One thing I may not have expressed well enough in the last post is just how much of a role random chance, accidents, and gut level queasiness play in composing a piece from scratch.
Sometimes you accidentally hit a bunch notes on the piano and they turn out to be a chord you never would have thought of but works.
Sometimes you type something into the computer wrong or copy it into the wrong measure, and it’s not at all what you had intended but is in fact WAY better.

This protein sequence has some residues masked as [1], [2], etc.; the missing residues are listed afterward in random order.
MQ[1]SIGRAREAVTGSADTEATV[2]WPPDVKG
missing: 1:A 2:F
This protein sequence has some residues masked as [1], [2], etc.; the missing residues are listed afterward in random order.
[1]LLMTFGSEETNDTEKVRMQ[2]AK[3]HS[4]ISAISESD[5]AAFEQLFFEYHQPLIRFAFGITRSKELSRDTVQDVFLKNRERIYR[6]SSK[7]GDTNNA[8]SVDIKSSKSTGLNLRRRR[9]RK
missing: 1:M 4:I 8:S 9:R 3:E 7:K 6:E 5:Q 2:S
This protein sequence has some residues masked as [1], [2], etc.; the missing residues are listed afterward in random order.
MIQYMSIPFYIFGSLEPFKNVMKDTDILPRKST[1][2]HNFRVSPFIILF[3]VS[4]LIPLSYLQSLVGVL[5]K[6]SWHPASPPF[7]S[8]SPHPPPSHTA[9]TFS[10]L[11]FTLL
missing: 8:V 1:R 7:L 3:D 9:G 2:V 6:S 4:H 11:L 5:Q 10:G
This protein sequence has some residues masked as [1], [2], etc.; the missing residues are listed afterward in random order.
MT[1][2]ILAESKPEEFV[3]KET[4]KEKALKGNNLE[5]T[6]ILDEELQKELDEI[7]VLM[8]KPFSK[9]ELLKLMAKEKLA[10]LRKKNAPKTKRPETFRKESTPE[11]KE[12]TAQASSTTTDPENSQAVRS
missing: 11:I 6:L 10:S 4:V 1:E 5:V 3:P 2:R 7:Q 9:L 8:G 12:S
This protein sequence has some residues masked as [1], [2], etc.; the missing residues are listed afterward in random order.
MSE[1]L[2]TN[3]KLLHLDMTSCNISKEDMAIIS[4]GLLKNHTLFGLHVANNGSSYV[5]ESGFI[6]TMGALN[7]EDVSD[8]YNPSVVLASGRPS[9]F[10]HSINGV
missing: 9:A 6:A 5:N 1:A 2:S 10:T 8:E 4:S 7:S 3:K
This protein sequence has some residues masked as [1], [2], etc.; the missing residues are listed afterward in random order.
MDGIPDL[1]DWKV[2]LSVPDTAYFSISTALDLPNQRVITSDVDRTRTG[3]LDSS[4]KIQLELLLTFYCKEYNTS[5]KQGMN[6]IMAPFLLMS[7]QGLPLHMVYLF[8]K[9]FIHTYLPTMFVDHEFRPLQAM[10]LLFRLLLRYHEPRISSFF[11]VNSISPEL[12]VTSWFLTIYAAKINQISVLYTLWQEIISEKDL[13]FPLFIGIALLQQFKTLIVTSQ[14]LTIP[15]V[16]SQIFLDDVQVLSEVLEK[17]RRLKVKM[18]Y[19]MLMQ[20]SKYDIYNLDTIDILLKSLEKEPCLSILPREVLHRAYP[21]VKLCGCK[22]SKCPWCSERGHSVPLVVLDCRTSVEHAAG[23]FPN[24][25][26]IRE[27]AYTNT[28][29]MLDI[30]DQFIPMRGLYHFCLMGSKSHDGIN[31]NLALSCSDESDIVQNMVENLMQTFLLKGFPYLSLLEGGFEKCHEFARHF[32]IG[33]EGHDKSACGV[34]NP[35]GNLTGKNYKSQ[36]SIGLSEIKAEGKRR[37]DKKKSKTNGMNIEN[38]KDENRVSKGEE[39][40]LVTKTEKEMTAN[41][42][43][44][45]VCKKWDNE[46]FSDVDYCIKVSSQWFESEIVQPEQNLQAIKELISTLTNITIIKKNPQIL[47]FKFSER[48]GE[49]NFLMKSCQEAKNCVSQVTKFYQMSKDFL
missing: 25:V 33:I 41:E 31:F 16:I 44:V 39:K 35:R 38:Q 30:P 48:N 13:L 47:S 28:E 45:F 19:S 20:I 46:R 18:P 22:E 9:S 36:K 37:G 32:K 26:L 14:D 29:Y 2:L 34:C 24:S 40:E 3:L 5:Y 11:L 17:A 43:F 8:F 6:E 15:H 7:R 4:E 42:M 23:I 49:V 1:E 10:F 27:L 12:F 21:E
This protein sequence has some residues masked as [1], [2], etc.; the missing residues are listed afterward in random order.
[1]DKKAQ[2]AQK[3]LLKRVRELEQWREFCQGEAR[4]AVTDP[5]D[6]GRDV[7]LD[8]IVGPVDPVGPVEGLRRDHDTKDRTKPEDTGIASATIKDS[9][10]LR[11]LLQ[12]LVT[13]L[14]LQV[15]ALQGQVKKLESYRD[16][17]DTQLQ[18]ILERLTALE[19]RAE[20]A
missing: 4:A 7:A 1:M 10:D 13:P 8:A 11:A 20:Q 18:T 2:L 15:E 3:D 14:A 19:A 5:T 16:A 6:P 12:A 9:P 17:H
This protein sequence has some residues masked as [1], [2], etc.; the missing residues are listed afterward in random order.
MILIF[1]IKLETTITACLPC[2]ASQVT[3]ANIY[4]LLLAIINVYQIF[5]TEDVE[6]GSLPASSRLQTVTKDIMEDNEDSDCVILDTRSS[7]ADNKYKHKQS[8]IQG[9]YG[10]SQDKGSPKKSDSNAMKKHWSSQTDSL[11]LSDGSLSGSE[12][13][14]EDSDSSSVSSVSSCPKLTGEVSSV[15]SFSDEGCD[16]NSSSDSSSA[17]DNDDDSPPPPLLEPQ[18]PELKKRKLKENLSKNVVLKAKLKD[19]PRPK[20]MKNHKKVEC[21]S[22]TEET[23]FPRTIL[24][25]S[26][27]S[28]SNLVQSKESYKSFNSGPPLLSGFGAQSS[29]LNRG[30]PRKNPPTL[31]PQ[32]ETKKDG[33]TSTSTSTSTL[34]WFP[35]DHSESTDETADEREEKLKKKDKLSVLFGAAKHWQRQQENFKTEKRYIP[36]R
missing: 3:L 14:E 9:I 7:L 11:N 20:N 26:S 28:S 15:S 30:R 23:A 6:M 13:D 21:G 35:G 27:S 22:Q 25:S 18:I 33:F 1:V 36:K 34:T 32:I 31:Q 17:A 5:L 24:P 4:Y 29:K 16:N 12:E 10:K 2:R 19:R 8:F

Sometimes you think you’ve finished work on a passage but it nags at you for weeks and you finally go back and throw the whole thing out and redo it.
John McPhee has a nice passage in his Draft No. 4:
What counts is a finished piece, and how you get there is idiosyncratic. Alternating between handwriting and computer typing almost always moves me along, but that doesn’t mean it will work for you. It just might. I knew an editor who had a lot of contempt for nearly all writers and did his own writing with a quill pen.
Interestingly, I would say that 90% of people are disappointed when I tell them I compose symphonies and sonatas with a computer instead of a quill.